Abortion rights backers rally in Brownsville

May 15—Only have a minute? Listen instead

BROWNSVILLE — Supporters of reproductive rights took to Linear Park on Saturday to demonstrate their anger and perseverance to the U.S. Supreme Court, which potentially could strike down Roe v. Wade.

Activists gathered around the park waving signs and chanting "Pro-life men have to go, when you get pregnant let us know" and "Saca tu rosarios de nuestros ovarios" as they expressed their anger at the potential removal of the decades of protection for legal abortion in the country.

Roughly 100 activists came together as part of a nationwide series of "Bans Off Our Bodies" rallies in over 300 cities in response to a leaked draft opinion written by U.S. Supreme Court Justice Samuel Alito, published by Politico on May 2.

In the draft opinion for Dobbs v. Jackson Women's Health Organization, Alito asserts that Roe v. Wade must be overturned.

"Roe was egregiously wrong from the start. Its reasoning was exceptionally weak, and the decision has had damaging consequences. And far from bringing about a national settlement of the abortion issue, Roe and Casey have enflamed debate and deepened division," Alito writes in the opinion draft.

While the leaked opinion is just a draft, if adopted, it would remove the federal constitutional protection of abortion rights, allowing each state to decide whether to restrict or ban abortion.

In the face of that looming potential reality, activists use the time the leak has given them ahead of the official ruling to make their feelings loud and clear.

"The fact that we are all here today at this rally that is happening in more than 300 cities throughout the country, I think, sends a very powerful message for those that wish to control our bodies, our decisions and our future—that message is: keep your bans off our bodies," Nubia Reyna, Planned Parenthood South Texas Community Engagement Manager in the Rio Grande Valley, said.

During the rally, attendees listened to speakers from the ACLU, Frontera Fund, Latina Institute For Reproductive Justice Texas, Planned Parenthood Federation of America's Raíz Program and Planned Parenthood South Texas to stress the actions they say are needed. They urged residents to vote, get organized, support local abortion funds and organizations and be the ones to start the conversation about abortion.

For 31-year-old Brownsville resident Viviana Treviño, the rally came at a moment of frustration and dread over the potential unraveling of Roe v. Wade. She says the right to contraception, to have private consensual sexual activity and marry someone of the same sex is based on the 14th Amendment's due process rights and the implied right to privacy. Despite assertions by Alito in his draft opinion that overturning Roe will not jeopardize other rights grounded in privacy, Treviño remains unconvinced.

"I'm a gay woman of color who is trying to exist. They are making it very difficult, so the dismantling of things like Roe v. Wade affects people like me, not just in terms of being able to access reproductive care. At this point, I question whether I will be able to exist as a person because my being gay is now an issue; my having an interracial relationship is now going to be an issue," Treviño said.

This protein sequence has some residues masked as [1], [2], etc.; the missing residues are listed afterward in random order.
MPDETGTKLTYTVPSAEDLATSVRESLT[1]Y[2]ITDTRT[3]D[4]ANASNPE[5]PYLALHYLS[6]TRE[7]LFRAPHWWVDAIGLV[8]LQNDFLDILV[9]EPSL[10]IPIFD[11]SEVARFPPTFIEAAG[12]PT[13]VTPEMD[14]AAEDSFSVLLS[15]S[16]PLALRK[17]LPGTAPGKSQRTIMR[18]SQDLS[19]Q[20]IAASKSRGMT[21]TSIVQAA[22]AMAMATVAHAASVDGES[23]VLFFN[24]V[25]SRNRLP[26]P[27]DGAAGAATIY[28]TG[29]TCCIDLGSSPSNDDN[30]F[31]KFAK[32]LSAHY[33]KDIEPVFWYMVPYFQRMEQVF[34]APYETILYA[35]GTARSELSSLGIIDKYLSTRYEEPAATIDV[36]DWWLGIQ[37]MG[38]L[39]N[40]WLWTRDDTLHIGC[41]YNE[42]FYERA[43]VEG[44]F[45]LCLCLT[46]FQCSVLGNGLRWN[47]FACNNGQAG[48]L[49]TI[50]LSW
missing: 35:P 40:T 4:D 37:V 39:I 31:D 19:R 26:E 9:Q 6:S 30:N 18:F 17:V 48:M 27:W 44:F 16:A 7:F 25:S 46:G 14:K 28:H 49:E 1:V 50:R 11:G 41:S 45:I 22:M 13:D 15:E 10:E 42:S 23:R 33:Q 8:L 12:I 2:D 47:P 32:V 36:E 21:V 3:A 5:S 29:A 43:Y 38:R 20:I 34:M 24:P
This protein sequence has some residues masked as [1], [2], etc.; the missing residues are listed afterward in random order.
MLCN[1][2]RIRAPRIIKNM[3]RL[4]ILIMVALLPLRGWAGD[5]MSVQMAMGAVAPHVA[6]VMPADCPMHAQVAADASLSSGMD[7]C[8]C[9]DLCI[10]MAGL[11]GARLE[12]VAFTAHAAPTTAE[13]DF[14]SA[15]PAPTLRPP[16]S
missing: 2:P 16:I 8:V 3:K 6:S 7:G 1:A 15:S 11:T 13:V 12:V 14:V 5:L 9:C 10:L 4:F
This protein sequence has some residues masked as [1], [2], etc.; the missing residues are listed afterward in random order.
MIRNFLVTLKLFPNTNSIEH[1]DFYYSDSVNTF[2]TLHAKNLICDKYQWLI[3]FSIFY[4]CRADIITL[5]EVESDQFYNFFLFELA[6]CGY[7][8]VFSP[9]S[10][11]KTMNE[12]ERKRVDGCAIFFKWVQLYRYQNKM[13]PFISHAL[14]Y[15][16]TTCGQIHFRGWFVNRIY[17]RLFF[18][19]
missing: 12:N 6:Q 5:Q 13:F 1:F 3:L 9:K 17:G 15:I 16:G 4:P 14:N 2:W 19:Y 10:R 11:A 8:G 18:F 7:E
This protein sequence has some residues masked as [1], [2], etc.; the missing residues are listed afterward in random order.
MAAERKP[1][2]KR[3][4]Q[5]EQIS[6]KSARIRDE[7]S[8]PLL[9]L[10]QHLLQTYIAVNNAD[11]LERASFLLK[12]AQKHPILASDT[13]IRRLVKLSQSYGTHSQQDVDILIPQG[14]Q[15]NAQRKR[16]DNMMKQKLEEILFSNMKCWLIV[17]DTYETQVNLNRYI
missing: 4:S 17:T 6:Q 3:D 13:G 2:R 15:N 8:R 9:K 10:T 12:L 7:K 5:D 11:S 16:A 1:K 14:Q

As Senate Bill 8 continues in Texas, which allows citizens to sue anyone aiding or assisting an abortion after six weeks, reproductive rights organizations want to stress that abortion is still legal, if more difficult within the state.

"Abortion is still legal. That was just a leak, not an official decision. We are still prepared to help people get abortion care, even after the decision is made," Cathy Torres, Organizing Manager at Frontera Fund, said.

Frontera Fund is a Rio Grande Valley-based organization whose mission is to: "To make abortion accessible in the Rio Grande Valley by providing financial and practical support regardless of immigration status, gender identity, ability, sexual orientation, race, class, age, or religious affiliation and to build grassroots organizing power at intersecting issues across our region to shift the culture of shame and stigma."

Torres asserts that her organization will continue to help those in need of an abortion, whether through funding or arranging transportation to states like Colorado, Nevada and New Mexico, which will still provide abortion services beyond what Texas allows.

Planned Parenthood Action states on the Bans Off Our Bodies Rally webpage that 26 states could move to ban abortion by summer, which will affect 36 million people in the country.

Activists say that for people on the sidelines, now is the time to pay attention and get organized and mobilized.

"We have to take a step back and understand that Roe v. Wade was never enough for our communities—especially in black and brown communities. So the reality is that Roe v. Wade has been a precedent, but abortion access has been super inaccessible—especially for folks here in South Texas. It is important to understand that whatever the outcome when SCOTUS drops their decision down the line—now is the time. If you have not been paying attention, it is time to step up, speak out and do the work to organize in your community," Jose Colon-Uvalles II, Planned Parenthood Federation of America's Latinx Campaign Specialist for the Raíz Program, said.